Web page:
When I staffed a booth at a local solar energy fair earlier this month, a man approached my table, knelt close to my chair, and earnestly argued that development of energy technologies should be left entirely to the free market.
I politely said something to the effect that when a free market exists in energy, I would let him know. He didn't like my answer.
Tea Party types believe that the nation started going to hell in a handbasket around the time of the New Deal, when America walked away from the libertarian Elysian Fields of their dreams and traveled down perdition's road to bureaucracy, big gummint, and socialism.
Actually, we've been arguing about the role of government in the economy since Alexander Hamilton and Thomas Jefferson fought about establishing a national bank during the Washington Administration. Hamilton won that political battle. The scale of both government and business have vastly expanded since their day, but if Hamilton and Jefferson were brought forward to our time, they would understand today's arguments. There is nothing new under the sun.
Speaking of the sun, there is an ongoing meme among conservatives that renewable energy technologies are propped up with subsidies and special government favors. Liberals counter that fossil fuels and nuclear are propped up with subsidies and special government favors.
Every form of energy is propped up with subsidies and special government favors. Neither side likes to acknowledge that. It's more fun to have tribal arguments that my energy technology is more politically correct than yours.
To borrow the old Buffalo Springfield lyric, our energy songs "mostly say hurray for our side."
A more productive debate would focus on what we want and need from our energy resources and the proper role of government in achieving those goals.
Such as security, in its environmental, economic, and defense dimensions. An example of clear thinking that popped through the usual political dross is a report published recently by a panel of retired generals and admirals from the Center for Naval Analyses, a think tank. The foundation stones of their idea have been heard before, but bear repeating - business as usual will expose the nation to greater envirionmental, economic and geopolitical risks, and we're twiddling our thumbs while other countries are heading for new energy frontiers.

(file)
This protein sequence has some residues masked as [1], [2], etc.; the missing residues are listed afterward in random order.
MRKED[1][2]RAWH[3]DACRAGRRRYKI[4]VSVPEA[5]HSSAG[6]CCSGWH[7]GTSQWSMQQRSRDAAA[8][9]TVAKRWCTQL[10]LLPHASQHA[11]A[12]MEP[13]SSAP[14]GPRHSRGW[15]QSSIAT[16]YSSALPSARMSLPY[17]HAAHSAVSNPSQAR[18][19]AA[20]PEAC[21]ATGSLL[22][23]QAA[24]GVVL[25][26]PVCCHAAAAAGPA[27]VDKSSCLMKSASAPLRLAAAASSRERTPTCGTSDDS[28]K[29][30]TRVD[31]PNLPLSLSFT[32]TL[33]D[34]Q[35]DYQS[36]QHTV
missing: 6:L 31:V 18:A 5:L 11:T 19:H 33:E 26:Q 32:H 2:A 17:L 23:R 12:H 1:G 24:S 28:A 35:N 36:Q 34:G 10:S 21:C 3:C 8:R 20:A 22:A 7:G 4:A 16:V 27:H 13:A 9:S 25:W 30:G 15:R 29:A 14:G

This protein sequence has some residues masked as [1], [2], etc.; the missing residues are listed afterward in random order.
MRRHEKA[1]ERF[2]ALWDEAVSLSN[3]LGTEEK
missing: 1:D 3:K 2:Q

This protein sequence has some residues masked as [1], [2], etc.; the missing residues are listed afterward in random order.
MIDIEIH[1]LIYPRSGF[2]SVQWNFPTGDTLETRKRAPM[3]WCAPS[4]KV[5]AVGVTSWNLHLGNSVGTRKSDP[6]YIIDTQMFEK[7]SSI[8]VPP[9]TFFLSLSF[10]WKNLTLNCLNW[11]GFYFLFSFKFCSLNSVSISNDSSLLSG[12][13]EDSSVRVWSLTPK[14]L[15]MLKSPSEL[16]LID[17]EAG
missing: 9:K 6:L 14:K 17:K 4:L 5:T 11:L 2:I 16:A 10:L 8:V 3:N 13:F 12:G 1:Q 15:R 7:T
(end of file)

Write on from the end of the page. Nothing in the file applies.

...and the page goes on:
Their idea is that the Defense Department would be a great leverage point to move the U.S. towards new energy frontiers.
DOD is a big energy consumer - 300,000 barrels of oil per day, for example. The Pentagon has a strong interest in deploying energy technologies that reduce costs and meet operational needs. One is minimizing tactical dangers - think of a photovoltaic array producing the energy that today is supplied by diesel fuel convoyed along roads littered with IEDs.
A significant problem with pushing new energy technologies into the market, as energy entrepreneurs well know, is moving from the R&D stage to full deployment. They encounter the "valley of death," where investors are wary of dumping big sums of capital into bringing a promising but unproven energy technology to commercial scale. The ideas die on the vine. And we carry on with business as usual.
Why not, the retired brass argued, use the Defense Department's vast physical establishment as a proving ground for energy innovations? DOD maintains bases that are small cities. DOD has 300,000 buildings worldwide, covering four times the floor space of every Wal-Mart building everywhere. New ways to heat, cool, and illuminate buildings - which consume nearly half the energy used in America - could be demonstrated at commercial scale in defense facilities.
The panel offered other ideas, such as working with business incubators to demonstrate promising new technologies. Small start-ups can't spend time on the red tape that normally comes with government procurement, so they steer clear of doing business with the Pentagon. DOD purchasing managers can't keep track of all the entrepreneurs who might have a good product idea, so they never hear about them. Incubators would be a meeting place where DOD could find out about promising products, test them at scale and help the gems navigate the "valley of death."
Tiny-government libertarians might not like hearing this, but in many cases, critical technologies that we have grown to depend upon were spurred by defense needs and funded by big gummint. Blogs demanding shrinkage of the federal government to a size befitting an 18th century backwater republic are hosted on the Internet, which originated as a result of DOD-funded research driven by Cold War imperatives.
DOD could lend a big hand in developing the energy technologies that fit today's imperatives - meeting societal energy needs securely and without trashing the natural capital on which human society depends. Imagine the discussion that Hamilton and Jefferson would have about that.
Enter your city or zip code to get your local temperature and air quality and find local green food and recycling resources near you.